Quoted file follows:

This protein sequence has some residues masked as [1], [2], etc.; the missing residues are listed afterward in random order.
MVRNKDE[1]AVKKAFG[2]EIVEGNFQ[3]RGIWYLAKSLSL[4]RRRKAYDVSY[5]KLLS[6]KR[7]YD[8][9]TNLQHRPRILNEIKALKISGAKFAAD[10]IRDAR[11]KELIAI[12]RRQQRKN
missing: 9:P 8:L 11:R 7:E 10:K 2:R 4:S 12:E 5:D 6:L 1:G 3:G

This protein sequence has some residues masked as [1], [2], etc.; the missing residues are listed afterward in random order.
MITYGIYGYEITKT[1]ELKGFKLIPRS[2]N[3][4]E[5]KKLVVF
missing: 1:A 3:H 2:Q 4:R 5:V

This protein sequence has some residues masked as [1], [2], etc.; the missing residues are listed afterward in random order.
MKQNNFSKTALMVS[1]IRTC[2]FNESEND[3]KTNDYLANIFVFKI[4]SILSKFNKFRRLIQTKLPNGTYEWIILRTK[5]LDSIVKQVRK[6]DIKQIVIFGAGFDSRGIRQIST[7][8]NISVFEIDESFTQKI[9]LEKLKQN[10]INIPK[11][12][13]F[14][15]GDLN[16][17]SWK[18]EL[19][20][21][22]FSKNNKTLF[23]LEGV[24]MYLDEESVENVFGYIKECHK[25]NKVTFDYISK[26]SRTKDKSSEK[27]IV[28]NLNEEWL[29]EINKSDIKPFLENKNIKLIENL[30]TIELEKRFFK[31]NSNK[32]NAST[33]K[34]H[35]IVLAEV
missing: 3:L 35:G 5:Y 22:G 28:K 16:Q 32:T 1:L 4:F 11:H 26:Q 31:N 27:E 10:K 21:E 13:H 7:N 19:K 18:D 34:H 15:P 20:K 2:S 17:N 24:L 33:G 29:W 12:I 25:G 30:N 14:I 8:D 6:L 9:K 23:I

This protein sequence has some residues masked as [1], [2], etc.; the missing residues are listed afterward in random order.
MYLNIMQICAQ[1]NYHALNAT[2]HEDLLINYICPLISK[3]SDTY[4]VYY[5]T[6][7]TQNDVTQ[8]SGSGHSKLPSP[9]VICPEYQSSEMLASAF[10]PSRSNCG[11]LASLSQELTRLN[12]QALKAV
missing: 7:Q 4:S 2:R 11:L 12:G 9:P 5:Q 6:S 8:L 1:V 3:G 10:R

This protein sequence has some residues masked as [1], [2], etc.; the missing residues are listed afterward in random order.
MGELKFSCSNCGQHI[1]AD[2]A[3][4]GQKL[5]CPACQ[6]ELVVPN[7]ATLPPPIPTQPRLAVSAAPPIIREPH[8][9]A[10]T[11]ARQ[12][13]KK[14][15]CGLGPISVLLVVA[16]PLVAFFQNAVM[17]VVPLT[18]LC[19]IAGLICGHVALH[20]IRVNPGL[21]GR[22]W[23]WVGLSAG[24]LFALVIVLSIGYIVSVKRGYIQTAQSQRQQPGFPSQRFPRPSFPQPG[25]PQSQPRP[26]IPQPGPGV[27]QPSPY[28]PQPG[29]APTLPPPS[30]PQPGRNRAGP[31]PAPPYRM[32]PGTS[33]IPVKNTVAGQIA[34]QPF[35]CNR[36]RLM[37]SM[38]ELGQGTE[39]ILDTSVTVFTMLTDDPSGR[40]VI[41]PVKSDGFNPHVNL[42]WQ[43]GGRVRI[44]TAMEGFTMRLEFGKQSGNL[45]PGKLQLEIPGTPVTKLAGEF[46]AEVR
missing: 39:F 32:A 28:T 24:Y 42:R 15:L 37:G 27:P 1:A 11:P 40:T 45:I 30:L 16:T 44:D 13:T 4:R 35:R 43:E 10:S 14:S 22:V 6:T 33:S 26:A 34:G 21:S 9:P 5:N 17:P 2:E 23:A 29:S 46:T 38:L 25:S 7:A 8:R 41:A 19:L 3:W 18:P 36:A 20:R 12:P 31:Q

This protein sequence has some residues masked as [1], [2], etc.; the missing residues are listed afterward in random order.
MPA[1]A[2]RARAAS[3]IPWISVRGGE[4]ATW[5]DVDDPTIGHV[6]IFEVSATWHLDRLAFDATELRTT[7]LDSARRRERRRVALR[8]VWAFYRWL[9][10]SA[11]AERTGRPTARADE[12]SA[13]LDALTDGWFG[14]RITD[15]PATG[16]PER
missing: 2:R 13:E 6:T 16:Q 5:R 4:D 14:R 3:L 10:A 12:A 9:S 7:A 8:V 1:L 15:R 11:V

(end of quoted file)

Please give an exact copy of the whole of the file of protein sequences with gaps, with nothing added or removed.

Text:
This protein sequence has some residues masked as [1], [2], etc.; the missing residues are listed afterward in random order.
MVRNKDE[1]AVKKAFG[2]EIVEGNFQ[3]RGIWYLAKSLSL[4]RRRKAYDVSY[5]KLLS[6]KR[7]YD[8][9]TNLQHRPRILNEIKALKISGAKFAAD[10]IRDAR[11]KELIAI[12]RRQQRKN
missing: 9:P 8:L 11:R 7:E 10:K 2:R 4:S 12:E 5:D 6:L 1:G 3:G

This protein sequence has some residues masked as [1], [2], etc.; the missing residues are listed afterward in random order.
MITYGIYGYEITKT[1]ELKGFKLIPRS[2]N[3][4]E[5]KKLVVF
missing: 1:A 3:H 2:Q 4:R 5:V

This protein sequence has some residues masked as [1], [2], etc.; the missing residues are listed afterward in random order.
MKQNNFSKTALMVS[1]IRTC[2]FNESEND[3]KTNDYLANIFVFKI[4]SILSKFNKFRRLIQTKLPNGTYEWIILRTK[5]LDSIVKQVRK[6]DIKQIVIFGAGFDSRGIRQIST[7][8]NISVFEIDESFTQKI[9]LEKLKQN[10]INIPK[11][12][13]F[14][15]GDLN[16][17]SWK[18]EL[19][20][21][22]FSKNNKTLF[23]LEGV[24]MYLDEESVENVFGYIKECHK[25]NKVTFDYISK[26]SRTKDKSSEK[27]IV[28]NLNEEWL[29]EINKSDIKPFLENKNIKLIENL[30]TIELEKRFFK[31]NSNK[32]NAST[33]K[34]H[35]IVLAEV
missing: 3:L 35:G 5:Y 22:G 28:K 16:Q 32:T 1:L 4:F 11:H 26:Q 31:N 27:E 10:K 21:E 13:H 7:N 19:K 18:D 34:H 15:P 20:K 2:S 17:N 24:L 33:G 29:W 12:I 25:G 30:N 14:I 8:D 6:L 9:K 23:I

This protein sequence has some residues masked as [1], [2], etc.; the missing residues are listed afterward in random order.
MYLNIMQICAQ[1]NYHALNAT[2]HEDLLINYICPLISK[3]SDTY[4]VYY[5]T[6][7]TQNDVTQ[8]SGSGHSKLPSP[9]VICPEYQSSEMLASAF[10]PSRSNCG[11]LASLSQELTRLN[12]QALKAV
missing: 7:Q 4:S 2:R 11:L 12:G 9:P 5:Q 6:S 8:L 1:V 3:G 10:R

This protein sequence has some residues masked as [1], [2], etc.; the missing residues are listed afterward in random order.
MGELKFSCSNCGQHI[1]AD[2]A[3][4]GQKL[5]CPACQ[6]ELVVPN[7]ATLPPPIPTQPRLAVSAAPPIIREPH[8][9]A[10]T[11]ARQ[12][13]KK[14][15]CGLGPISVLLVVA[16]PLVAFFQNAVM[17]VVPLT[18]LC[19]IAGLICGHVALH[20]IRVNPGL[21]GR[22]W[23]WVGLSAG[24]LFALVIVLSIGYIVSVKRGYIQTAQSQRQQPGFPSQRFPRPSFPQPG[25]PQSQPRP[26]IPQPGPGV[27]QPSPY[28]PQPG[29]APTLPPPS[30]PQPGRNRAGP[31]PAPPYRM[32]PGTS[33]IPVKNTVAGQIA[34]QPF[35]CNR[36]RLM[37]SM[38]ELGQGTE[39]ILDTSVTVFTMLTDDPSGR[40]VI[41]PVKSDGFNPHVNL[42]WQ[43]GGRVRI[44]TAMEGFTMRLEFGKQSGNL[45]PGKLQLEIPGTPVTKLAGEF[46]AEVR
missing: 39:F 32:A 28:T 24:Y 42:R 15:L 37:G 27:P 1:A 11:P 40:T 45:I 30:L 16:T 44:D 13:T 4:R 35:R 43:E 10:S 14:S 22:V 6:T 33:S 26:A 34:G 21:S 9:P 5:N 17:P 2:E 23:A 29:S 46:T 38:L 25:S 7:A 8:R 41:A 19:L 3:W 18:P 36:A 20:R 12:P 31:Q

This protein sequence has some residues masked as [1], [2], etc.; the missing residues are listed afterward in random order.
MPA[1]A[2]RARAAS[3]IPWISVRGGE[4]ATW[5]DVDDPTIGHV[6]IFEVSATWHLDRLAFDATELRTT[7]LDSARRRERRRVALR[8]VWAFYRWL[9][10]SA[11]AERTGRPTARADE[12]SA[13]LDALTDGWFG[14]RITD[15]PATG[16]PER
missing: 2:R 13:E 6:T 16:Q 5:R 4:D 14:R 3:L 10:A 12:A 9:S 7:A 8:V 1:L 15:R 11:V